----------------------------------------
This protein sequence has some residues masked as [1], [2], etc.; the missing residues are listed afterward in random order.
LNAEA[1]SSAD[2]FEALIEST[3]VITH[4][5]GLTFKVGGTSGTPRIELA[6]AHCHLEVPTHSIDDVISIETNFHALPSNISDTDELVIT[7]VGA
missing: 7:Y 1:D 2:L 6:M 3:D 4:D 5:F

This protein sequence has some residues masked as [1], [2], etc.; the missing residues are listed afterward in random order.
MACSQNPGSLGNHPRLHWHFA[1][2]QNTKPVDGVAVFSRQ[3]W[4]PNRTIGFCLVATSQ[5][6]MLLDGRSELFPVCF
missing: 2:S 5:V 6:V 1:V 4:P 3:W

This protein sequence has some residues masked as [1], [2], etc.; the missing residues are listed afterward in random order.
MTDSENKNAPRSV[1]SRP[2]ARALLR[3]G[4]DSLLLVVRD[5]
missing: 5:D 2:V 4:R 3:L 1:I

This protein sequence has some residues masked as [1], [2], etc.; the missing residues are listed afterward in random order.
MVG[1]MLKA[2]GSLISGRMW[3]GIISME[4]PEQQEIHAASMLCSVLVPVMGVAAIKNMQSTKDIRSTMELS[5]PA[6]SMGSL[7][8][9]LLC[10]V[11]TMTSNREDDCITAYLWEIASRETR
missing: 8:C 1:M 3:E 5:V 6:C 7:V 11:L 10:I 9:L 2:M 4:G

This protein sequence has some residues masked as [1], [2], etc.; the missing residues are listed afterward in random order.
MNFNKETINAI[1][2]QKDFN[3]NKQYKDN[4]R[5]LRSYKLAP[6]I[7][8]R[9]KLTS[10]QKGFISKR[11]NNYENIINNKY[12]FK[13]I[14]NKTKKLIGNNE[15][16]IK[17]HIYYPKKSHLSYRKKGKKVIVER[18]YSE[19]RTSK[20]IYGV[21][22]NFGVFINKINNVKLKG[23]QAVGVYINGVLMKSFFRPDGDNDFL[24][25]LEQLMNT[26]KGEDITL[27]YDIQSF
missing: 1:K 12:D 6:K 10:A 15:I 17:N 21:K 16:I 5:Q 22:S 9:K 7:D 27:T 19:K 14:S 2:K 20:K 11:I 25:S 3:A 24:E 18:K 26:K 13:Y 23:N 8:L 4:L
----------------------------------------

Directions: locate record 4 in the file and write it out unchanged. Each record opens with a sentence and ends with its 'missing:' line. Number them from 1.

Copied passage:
This protein sequence has some residues masked as [1], [2], etc.; the missing residues are listed afterward in random order.
MVG[1]MLKA[2]GSLISGRMW[3]GIISME[4]PEQQEIHAASMLCSVLVPVMGVAAIKNMQSTKDIRSTMELS[5]PA[6]SMGSL[7][8][9]LLC[10]V[11]TMTSNREDDCITAYLWEIASRETR
missing: 8:C 1:M 3:E 5:V 6:C 7:V 11:L 10:I 9:L 2:M 4:G